The recent multicentre, prospective controlled cohort study mentioned above followed 295 pregnancies exposed to PPIs, including 53 exposed to pantoprazole, and compared pregnancy outcomes with those of 868 control subjects.6 Rate of major congenital malformations in the pantoprazole group was 2.1% (1/48) compared with 3.8% in the control group (30/792). There was no pattern of anomalies.
A 42-year-old woman was studied over a 24-hour period after oral administration of 40 mg of pantoprazole.8 A milk-to-plasma ratio of 0.022 was observed 2 hours after drug administration. The relative dose to the infant was estimated to be 7.3 Î¼g of pantoprazole, which is equivalent to 0.14% of the weight-normalized dose received by the mother. The mother reported no adverse events in the infant. Because pantoprazole is unstable in acidic pH, the systemic dose received by the infant could have been lower.
Use Omeprazole instead
A multicentre prospective cohort study conducted by Motherisk looked at the outcomes among 113 mothers exposed to omeprazole during pregnancy, including 101 mothers exposed during organogenesis.3 Two control groups were used: a disease-paired control group using histamine H2-blockers and a control group of healthy women exposed to nonteratogenic medications. The rate of major malformations in the omeprazole group (5%) did not differ significantly from rates in the nonteratogenic drug control group (3%) and in the disease-paired control group (3%). Rates of spontaneous abortions, preterm deliveries, cesarean sections, and neonatal health problems birth weight and gestational age at delivery were also comparable in the 3 groups.
The Motherisk Program also conducted a meta-analysis on use of PPIs during pregnancy.4 All exposures to PPIs (593 cases) had a relative risk of 1.18 (95% confidence interval [CI] 0.72 to 1.94) and exposures to omeprazole only (534 cases) had a relative risk of 1.05 (95% CI 0.59 to 1.85), indicating no increase in risk of malformations.
A large cohort study from the Swedish Medical Birth Registry reported on 955 infants whose mothers used omeprazole during pregnancy.5 In this report, 863 of the infants were exposed at least during the first trimester, and 92 were exposed only after the first trimester. Birth weights, rates of congenital malformations and perinatal death, and low Apgar scores in the exposed group were comparable to rates observed in the general Swedish population.
A recent multicentre, prospective controlled cohort study followed 295 pregnancies where mothers were exposed to omeprazole (233 exposed during the first trimester), 62 pregnancies where mothers were exposed to lansoprazole, and 53 pregnancies where mothers were exposed to pantoprazole. The pregnancy outcomes of these mothers were compared with those of 868 control subjects.6 In the omeprazole group, 3.6% (9/249) of babies were born with malformations, a rate similar to the 3.8% (30/792) observed in the control group. There was no pattern of anomalies among the babies born with birth defects.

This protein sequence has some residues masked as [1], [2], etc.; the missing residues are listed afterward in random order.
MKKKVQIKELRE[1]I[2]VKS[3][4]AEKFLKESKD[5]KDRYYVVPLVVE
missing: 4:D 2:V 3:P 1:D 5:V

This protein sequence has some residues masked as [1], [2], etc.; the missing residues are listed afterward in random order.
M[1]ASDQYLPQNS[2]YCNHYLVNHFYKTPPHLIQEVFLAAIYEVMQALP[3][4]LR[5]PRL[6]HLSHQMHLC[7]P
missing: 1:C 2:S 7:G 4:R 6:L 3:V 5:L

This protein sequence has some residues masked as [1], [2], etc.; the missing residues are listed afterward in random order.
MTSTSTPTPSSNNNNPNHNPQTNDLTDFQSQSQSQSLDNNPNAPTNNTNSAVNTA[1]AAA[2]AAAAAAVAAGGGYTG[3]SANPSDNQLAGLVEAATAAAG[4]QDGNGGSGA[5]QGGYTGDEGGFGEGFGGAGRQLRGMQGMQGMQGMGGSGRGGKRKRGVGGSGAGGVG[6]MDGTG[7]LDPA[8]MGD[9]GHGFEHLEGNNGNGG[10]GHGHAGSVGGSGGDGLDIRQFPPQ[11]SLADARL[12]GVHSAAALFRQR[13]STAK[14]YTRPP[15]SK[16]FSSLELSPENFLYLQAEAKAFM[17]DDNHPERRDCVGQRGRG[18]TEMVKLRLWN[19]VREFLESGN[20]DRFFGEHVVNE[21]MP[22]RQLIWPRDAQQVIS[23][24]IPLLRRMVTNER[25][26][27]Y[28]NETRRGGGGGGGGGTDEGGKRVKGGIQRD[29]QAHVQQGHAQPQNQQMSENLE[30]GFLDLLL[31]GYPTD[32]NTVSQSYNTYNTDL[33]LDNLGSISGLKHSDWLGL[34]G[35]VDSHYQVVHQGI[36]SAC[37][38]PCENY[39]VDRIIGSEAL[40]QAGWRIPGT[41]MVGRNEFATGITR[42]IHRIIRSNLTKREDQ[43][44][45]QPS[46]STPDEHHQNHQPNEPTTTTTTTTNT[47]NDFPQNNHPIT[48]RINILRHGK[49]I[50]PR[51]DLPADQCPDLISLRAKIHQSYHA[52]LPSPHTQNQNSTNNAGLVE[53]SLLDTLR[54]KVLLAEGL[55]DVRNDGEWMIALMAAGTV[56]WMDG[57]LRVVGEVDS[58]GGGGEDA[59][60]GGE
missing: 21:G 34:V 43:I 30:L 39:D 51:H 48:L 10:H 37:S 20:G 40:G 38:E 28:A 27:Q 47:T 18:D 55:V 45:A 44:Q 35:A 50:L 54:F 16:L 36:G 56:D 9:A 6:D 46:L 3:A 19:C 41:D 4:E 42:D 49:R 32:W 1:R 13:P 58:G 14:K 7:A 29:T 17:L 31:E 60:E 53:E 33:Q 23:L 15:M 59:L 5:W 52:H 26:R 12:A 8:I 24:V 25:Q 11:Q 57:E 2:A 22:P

Administration of oral omeprazole to a 41-year-old woman during the third trimester of pregnancy, after ranitidine and cisapride failed to control her refractory gastroesophageal reflux disorder, was reported.7 No adverse fetal effects were apparent, and the patient elected to continue omeprazole therapy (20 mg/d) while breastfeeding. Peak omeprazole concentrations in breast milk of 58 nM at 3 hours after ingestion of the drug were lower than 7% of the peak maternal serum concentration (950 nM at 4 h), indicating limited excretion into milk.
The conclusion is:-
Overall, a rule of thumb during pregnancy is to choose an older agent in a pharmacologic class for which there are more fetal safety data that indicate the medication is effective. Applying this rule to PPIs makes omeprazole the drug of choice for now.
A cohort study of 113 women found no associated anomalies (relative risk=1.94 95% confidence interval, 0.36-10.36). Pantoprazole, lansoprazole and rabeprazole are category B medications.
Medications in category A are not contraindicated for pregnancy, and are considered to be of a high safety level. Medications in category B have never been shown to have a risk for the baby, but there are not adequate studies to rule out risk. Category C medications are not recommended for pregnant women unless the potential benefit outweighs the potential risk. Category D have proven risks that may still be outweighed by benefits. For Category X medications, there is definitely risk to the baby and the risk outweighs the benefits.
In a study published this year, 295 pregnancies exposed to omeprazole, 62 to lansoprazole and 53 to pantoprazole were compared with 868 pregnant controls for the development of congenital abnormalities. As with other studies, the rate of congenital abnormalities did not differ between the exposed and control groups: omeprazole nine of 249 (3.6%), lansoprazole two of 51 (3.9%) and pantoprazole one of 48 (2.1%) vs. controls 30 of 792 (3.8%). No differences were found when exposure was limited to the first trimester.
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